The purpose of this paper is to illuminate the content and magnitude of care and respect issues in instructional settings, and offer some recommendations on how trainers and instructors may behave in ways to reveal to learners that caring attitudes and behavior are present in the learning environment.
The approach taken in this work is to provide an overview of issues and concerns regarding pedagogical care and respect; present the results of some recent research; and to offer some approaches, tools, and concepts for practitioners to consider using in their training situations.
There are many different types of instructor behavior, or lack of behavior, that learners attribute to an uncaring attitude on the part of the instructor. Learner responses to the perceived lack of care are varied and usually negative. The perceptions influence performance of learners in ways that many instructors are likely not aware. Analysis of the available research provides suggestions for instructors.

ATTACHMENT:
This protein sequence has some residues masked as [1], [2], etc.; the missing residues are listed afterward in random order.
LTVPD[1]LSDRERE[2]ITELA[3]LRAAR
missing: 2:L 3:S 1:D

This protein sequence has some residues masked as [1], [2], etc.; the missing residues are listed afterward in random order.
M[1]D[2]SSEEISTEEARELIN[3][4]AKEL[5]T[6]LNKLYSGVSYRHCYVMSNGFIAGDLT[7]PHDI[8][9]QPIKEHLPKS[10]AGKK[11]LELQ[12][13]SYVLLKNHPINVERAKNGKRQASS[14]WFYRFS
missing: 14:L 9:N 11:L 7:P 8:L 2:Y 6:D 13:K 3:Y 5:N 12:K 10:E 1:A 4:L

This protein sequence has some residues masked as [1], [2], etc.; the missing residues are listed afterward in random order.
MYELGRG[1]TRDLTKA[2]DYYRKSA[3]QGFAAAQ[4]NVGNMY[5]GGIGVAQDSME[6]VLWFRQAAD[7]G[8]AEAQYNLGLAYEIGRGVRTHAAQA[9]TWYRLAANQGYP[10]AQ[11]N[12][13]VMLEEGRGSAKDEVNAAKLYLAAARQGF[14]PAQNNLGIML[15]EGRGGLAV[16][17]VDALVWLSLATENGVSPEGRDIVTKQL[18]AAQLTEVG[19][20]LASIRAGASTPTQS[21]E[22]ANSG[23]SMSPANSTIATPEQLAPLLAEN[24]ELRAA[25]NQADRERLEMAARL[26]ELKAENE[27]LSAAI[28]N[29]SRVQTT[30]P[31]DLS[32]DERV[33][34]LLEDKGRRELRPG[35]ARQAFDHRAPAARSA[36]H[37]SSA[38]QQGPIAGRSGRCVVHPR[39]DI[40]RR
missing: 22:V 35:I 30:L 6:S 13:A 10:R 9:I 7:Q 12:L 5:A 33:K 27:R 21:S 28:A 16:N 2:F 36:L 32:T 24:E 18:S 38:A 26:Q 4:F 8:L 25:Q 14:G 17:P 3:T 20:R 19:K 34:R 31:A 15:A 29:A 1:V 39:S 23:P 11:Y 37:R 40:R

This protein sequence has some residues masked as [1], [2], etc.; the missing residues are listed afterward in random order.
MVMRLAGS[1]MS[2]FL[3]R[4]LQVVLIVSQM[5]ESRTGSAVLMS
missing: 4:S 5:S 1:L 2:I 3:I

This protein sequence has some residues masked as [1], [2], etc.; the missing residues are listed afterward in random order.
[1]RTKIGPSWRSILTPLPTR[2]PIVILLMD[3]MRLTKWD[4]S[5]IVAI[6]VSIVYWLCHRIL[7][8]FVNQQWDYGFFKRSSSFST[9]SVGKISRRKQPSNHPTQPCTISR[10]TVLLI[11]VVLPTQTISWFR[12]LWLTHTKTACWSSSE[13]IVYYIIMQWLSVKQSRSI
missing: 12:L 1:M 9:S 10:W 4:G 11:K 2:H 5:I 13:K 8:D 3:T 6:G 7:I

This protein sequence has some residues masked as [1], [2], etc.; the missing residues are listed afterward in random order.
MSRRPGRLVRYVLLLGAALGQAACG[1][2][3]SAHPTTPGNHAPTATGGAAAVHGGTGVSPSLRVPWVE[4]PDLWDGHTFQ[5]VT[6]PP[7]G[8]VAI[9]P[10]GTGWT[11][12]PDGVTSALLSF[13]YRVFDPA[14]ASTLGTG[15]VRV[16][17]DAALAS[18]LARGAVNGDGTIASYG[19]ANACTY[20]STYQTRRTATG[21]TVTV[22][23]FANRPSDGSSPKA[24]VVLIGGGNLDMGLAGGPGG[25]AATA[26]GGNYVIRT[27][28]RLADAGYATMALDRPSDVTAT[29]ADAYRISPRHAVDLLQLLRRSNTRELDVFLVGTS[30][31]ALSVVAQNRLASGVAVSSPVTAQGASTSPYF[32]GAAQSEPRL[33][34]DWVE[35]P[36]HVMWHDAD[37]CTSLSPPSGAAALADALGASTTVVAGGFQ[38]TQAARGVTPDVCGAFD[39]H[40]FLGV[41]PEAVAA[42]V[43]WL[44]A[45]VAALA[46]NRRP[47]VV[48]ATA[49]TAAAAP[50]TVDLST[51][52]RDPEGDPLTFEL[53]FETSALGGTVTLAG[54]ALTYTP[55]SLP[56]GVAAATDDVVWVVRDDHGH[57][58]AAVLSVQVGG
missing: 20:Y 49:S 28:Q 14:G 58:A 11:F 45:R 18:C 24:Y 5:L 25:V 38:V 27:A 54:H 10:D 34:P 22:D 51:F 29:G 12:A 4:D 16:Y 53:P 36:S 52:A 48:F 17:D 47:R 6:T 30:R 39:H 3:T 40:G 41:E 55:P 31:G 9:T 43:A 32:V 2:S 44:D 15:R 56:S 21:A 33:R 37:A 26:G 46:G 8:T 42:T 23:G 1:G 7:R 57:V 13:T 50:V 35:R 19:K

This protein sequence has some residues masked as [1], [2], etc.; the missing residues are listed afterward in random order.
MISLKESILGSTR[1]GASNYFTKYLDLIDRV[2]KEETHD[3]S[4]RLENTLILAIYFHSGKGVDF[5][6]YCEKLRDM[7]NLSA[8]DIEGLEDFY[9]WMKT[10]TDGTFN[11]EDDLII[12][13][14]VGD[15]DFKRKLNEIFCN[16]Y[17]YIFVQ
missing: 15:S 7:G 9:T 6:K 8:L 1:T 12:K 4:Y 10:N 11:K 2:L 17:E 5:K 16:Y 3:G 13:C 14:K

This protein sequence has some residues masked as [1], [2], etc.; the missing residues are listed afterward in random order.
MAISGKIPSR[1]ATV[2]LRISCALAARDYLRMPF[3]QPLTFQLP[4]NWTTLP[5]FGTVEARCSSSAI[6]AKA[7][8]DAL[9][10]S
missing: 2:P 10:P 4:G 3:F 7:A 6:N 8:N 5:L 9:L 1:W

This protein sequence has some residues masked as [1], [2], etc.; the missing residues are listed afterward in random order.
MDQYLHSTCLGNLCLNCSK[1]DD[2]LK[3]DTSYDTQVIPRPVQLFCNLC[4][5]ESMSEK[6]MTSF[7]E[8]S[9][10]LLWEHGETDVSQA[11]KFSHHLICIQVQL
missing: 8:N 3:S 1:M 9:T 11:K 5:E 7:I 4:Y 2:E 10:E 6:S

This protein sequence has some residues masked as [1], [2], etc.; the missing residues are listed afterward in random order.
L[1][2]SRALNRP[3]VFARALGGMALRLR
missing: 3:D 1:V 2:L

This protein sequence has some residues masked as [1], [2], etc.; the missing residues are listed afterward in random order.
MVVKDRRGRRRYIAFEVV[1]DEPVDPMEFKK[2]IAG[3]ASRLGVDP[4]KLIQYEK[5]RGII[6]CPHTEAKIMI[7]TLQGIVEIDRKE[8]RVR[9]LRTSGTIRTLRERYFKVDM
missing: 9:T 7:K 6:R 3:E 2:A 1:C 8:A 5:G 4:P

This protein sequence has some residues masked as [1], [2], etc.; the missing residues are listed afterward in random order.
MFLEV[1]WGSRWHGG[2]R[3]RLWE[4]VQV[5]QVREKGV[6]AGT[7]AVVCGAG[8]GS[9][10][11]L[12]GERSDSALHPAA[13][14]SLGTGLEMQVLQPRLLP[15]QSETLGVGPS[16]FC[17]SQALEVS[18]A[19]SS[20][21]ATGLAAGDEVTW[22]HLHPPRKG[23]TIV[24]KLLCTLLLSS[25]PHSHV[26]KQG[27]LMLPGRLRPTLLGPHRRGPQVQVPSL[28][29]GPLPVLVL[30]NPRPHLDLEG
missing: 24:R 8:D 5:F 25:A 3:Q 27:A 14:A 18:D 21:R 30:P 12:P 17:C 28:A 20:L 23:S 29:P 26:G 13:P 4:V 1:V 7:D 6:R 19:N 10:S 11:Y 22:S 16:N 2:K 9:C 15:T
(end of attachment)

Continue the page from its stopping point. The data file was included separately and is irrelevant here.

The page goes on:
There was not much background literature or research to draw on. In future research, it would be desirable to actually correlate learner perceptions of caring‐respect from instructors with learner performance.
This paper represents a “wake‐up call” of sorts for instructors, trainers, and faculty. There are things we do or fail to do that may be perceived negatively by learners and the perceptions could influence their willingness to be engaged in instruction, their motivational level, their desire to fully participate, and the like.
The paper adds some new information to the existing literature about instructor attitudes and behavior towards learners. It offers several methods and tools for instructors to use to help establish a respectful and caring learning environment.
Hawk, T.F. and Lyons, P. (2008), "Learner's perceptions of care and respect offered by instructors", Industrial and Commercial Training, Vol. 40 No. 4, pp. 197-205. https://doi.org/10.1108/00197850810876244
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